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The series converges by the direct comparison test. |
Problem Statement |
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Determine convergence or divergence of the series \(\displaystyle{ \sum_{n=1}^{\infty}{ \frac{\sqrt{n}}{n^2+n} } }\)
Solution |
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There is a major mistake in this video. This video is included only to show you what NOT to do. In this video, she builds a table and compares values for small n and jumps to the conclusion that what she showed is true for ALL n. Although it worked with this problem, it won't work all the time and I've seen problems on exams where teachers expect you to use this technique and it doesn't work! So, how do we work this problem correctly?
The key comes in after she sets up the inequality. She wants to show that \(a_n \leq t_n \) for all n. Here is how to do this correctly.
\(\begin{array}{rcl}
a_n & \leq & t_n \\
\displaystyle{ \frac{\sqrt{n}}{n^2+n} } & \leq & \displaystyle{ \frac{1}{n^{3/2}} } \\
n^{1/2} n^{3/2} & \leq & n^2 + n \\
n^2 & \leq & n^2 + n \\
0 & \leq & n
\end{array}\)
Since \(n \geq 1\) (from the sum), then \(n \geq 0\) and so the last inequality above holds and therefore \(a_n \leq t_n \).
video by Krista King Math
Final Answer |
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The series converges by the direct comparison test. |
close solution |
\(\displaystyle{ \sum_{n=1}^{\infty}{ \frac{2}{n^3+4} } }\)
Problem Statement |
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Determine convergence or divergence of the series \(\displaystyle{ \sum_{n=1}^{\infty}{ \frac{2}{n^3+4} } }\)
Final Answer |
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The series converges by the direct comparison test. |
Problem Statement |
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Determine convergence or divergence of the series \(\displaystyle{ \sum_{n=1}^{\infty}{ \frac{2}{n^3+4} } }\)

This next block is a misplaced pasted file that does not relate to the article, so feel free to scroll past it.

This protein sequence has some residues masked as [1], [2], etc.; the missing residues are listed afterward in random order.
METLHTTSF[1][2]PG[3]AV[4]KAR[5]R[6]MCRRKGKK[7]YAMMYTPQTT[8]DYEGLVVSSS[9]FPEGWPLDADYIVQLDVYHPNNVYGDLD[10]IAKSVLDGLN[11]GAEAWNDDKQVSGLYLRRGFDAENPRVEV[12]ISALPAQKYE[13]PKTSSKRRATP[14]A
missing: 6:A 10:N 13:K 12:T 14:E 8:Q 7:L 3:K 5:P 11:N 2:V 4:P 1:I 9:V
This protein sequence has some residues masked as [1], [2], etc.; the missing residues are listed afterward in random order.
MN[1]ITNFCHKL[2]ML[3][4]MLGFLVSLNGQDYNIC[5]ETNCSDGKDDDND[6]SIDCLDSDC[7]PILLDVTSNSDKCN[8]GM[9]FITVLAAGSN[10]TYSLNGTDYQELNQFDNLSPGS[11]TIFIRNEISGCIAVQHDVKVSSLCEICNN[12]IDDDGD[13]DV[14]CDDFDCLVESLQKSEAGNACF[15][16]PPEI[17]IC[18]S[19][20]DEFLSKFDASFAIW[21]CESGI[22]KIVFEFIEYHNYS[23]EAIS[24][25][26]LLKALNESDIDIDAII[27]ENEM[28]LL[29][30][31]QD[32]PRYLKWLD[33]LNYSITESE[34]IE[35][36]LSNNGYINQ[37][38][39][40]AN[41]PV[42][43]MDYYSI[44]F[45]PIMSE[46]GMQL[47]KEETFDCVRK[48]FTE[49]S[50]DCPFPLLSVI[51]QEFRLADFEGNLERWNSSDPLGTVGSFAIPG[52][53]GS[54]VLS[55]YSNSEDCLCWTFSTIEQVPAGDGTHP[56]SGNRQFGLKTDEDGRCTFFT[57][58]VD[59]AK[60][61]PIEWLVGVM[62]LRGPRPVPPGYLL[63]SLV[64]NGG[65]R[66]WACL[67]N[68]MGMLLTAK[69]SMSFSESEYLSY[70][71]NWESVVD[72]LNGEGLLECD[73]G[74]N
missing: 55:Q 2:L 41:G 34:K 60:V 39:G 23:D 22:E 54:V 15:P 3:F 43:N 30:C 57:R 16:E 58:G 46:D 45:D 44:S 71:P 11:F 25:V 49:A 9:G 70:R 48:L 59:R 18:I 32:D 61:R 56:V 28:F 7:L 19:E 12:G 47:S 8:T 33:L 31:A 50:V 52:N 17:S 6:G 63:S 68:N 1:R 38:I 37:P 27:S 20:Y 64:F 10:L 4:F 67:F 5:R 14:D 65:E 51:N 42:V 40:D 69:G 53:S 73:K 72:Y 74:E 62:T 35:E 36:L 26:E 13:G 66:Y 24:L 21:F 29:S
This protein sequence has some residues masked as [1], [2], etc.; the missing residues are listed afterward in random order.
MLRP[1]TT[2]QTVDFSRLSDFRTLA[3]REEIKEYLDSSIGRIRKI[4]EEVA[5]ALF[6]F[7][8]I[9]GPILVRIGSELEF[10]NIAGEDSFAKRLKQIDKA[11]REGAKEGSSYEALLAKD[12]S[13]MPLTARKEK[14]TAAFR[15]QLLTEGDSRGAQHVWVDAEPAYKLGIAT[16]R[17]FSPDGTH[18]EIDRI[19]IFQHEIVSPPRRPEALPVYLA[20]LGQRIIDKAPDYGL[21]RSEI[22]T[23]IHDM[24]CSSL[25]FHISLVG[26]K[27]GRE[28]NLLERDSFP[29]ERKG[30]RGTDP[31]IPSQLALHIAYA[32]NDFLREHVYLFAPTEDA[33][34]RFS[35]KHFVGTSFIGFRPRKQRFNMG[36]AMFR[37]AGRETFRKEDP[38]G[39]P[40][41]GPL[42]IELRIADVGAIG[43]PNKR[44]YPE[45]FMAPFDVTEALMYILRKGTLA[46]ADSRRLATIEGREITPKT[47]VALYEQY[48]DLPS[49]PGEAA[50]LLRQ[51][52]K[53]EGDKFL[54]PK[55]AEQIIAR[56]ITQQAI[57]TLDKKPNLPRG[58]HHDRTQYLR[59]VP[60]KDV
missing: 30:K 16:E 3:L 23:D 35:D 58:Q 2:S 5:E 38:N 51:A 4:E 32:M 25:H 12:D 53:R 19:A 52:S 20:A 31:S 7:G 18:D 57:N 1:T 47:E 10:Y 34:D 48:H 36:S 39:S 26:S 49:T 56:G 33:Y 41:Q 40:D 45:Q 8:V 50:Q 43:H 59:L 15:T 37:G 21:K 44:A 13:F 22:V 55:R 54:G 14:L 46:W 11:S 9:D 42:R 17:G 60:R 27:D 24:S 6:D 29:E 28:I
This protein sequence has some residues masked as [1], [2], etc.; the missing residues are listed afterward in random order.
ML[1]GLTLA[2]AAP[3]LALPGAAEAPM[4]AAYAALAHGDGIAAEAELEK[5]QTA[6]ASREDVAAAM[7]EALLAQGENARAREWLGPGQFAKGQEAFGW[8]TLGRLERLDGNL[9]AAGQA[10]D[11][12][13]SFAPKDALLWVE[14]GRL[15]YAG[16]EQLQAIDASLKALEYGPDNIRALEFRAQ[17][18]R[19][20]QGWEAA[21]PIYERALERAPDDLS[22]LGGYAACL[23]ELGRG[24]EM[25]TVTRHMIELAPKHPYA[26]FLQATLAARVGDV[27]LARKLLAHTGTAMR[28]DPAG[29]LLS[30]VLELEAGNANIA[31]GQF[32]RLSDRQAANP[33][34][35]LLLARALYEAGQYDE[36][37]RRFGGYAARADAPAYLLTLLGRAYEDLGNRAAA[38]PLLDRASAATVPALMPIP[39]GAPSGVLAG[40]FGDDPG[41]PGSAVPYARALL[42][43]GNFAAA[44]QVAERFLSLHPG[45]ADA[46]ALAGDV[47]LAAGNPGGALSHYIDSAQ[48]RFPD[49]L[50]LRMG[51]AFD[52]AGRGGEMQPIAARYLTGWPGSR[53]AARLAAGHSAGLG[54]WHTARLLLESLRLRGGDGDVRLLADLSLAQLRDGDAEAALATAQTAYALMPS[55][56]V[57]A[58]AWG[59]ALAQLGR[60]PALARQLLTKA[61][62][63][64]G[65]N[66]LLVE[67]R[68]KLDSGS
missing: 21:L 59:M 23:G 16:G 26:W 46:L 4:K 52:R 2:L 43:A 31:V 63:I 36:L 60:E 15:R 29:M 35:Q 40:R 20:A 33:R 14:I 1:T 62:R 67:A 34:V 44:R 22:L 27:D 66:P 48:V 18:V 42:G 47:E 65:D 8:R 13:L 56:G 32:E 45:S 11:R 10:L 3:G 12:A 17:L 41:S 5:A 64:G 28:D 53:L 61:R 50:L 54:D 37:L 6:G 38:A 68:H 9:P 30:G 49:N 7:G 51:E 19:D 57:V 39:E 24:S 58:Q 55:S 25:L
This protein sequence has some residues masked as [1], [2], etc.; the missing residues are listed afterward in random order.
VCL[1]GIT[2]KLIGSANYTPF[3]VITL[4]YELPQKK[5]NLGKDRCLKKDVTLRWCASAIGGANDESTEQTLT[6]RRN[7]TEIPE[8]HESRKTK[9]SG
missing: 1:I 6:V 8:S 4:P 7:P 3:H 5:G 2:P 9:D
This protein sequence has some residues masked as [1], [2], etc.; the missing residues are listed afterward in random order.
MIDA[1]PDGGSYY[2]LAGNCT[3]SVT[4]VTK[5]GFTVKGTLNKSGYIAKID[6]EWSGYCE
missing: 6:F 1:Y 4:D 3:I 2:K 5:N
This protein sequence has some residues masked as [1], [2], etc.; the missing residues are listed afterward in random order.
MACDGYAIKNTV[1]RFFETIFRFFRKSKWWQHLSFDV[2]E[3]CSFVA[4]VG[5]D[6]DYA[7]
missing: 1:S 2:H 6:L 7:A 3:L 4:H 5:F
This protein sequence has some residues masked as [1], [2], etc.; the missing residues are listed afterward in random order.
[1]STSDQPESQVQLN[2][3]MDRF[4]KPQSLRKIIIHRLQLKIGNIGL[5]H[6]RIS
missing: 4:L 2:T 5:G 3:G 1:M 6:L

Solution |
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video by PatrickJMT
Final Answer |
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The series converges by the direct comparison test. |
close solution |
\(\displaystyle{ \sum_{n=1}^{\infty}{ \frac{1}{n^3+n+4} } }\)
Problem Statement |
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Determine convergence or divergence of the series \(\displaystyle{ \sum_{n=1}^{\infty}{ \frac{1}{n^3+n+4} } }\)
Final Answer |
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The series converges by the direct comparison test. |
Problem Statement |
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Determine convergence or divergence of the series \(\displaystyle{ \sum_{n=1}^{\infty}{ \frac{1}{n^3+n+4} } }\)
Solution |
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video by PatrickJMT
Final Answer |
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The series converges by the direct comparison test. |
close solution |
\(\displaystyle{ \sum_{n=1}^{\infty}{\frac{1}{ \sqrt[3]{n^3+1}} } }\)
Problem Statement |
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Determine convergence or divergence of the series \(\displaystyle{ \sum_{n=1}^{\infty}{\frac{1}{ \sqrt[3]{n^3+1}} } }\)
Final Answer |
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The series diverges by the direct comparison test. |
Problem Statement |